In 2008 Hatje Cantz published the retrospective book Jürgen Schadeberg, which perhaps provides the best overview of the photographer’s more than a half a century of work. Beginning in South Africa it also extends to work he made during visits back to Berlin in the early 1960s when the Berlin Wall was being built; a singular and compassionate examination of the dying days of working class life in the Gorbals district of Glasgow in the late 1960s; photographs highlighting the class differences of London society in the heady days of 1967 and subsequent work in South Africa in the post-apartheid period. There were also the series of photos of post-independence Africa taken during a 1973 trip across the continent documenting the ordinary life of citizens of countries busy forming their own post-colonial identities.
In all of this work, there is a distinctive knack for the quiet observation of the ordinary that serves to celebrate while also asking viewers to think about the broader social realities that lurk outside the frames. These photographs ask you to applaud the ability of humans to make the best of difficult circumstances while not judging either their subjects or their audience. It’s a difficult line for any photographer to walk successfully but one which Schadeberg had a particular talent for navigating. You can see it in the first photo he ever took at the age of 12 in 1943. It’s of a group of Berlin residents in the neighbourhood where Schadeberg was raised by his bohemian, free spirited single mother – all trying to make the best of the grim circumstances that have brought them together in an air raid shelter. Some drink, some laugh, one man tries to lighten the mood by playing the accordion. They are crisply captured in a group portrait that celebrates their shared humanity while still placing them firmly in the circumstances of World War II Germany where they live. It’s a characteristic that similarly displayed in a plethora of subsequent photos from post-war Berlin to participants in the Semanta Santa religious celebrations of Spain in the 1970s and the teenagers hanging out on the street corners of Kliptown in the early 2000s. It’s in the smiles of the overworked pub drinkers of Glasgow and the uncertain faces of underpaid farm workers in the Winelands.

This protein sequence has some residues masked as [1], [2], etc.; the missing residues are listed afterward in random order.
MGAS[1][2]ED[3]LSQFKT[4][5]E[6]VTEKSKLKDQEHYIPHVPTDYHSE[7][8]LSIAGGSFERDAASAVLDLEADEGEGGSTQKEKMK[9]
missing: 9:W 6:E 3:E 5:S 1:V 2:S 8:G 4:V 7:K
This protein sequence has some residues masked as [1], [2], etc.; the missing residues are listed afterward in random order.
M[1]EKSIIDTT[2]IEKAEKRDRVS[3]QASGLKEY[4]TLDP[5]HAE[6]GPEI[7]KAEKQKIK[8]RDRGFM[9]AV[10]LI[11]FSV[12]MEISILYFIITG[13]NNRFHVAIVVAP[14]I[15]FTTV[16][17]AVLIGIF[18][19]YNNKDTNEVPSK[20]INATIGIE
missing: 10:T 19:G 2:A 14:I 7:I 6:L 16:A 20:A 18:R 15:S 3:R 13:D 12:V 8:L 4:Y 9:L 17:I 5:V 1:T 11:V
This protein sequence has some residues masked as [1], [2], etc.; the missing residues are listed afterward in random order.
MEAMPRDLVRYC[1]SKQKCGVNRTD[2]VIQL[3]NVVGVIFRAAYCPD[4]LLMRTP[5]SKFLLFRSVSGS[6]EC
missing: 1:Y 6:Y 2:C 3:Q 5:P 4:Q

While his life and work were indelibly shaped by South Africa and he in turn indelibly helped to shape the visual archive of the country’s history in all its messy contradictions, Schadeberg was ultimately a keen and dedicated observer of history in the making, wherever he found it. With his passing, perhaps more of his other work will be looked at with the same respect and regard that has been given to his South African work and demonstrate that he was not only an ‘icon of South African photography,’ but an icon of photography. His work demonstrates his belief in the importance of the medium: ‘What I love about photography’ he says, ‘is that you take a photograph and five minutes later it’s history. It means you’re making history.’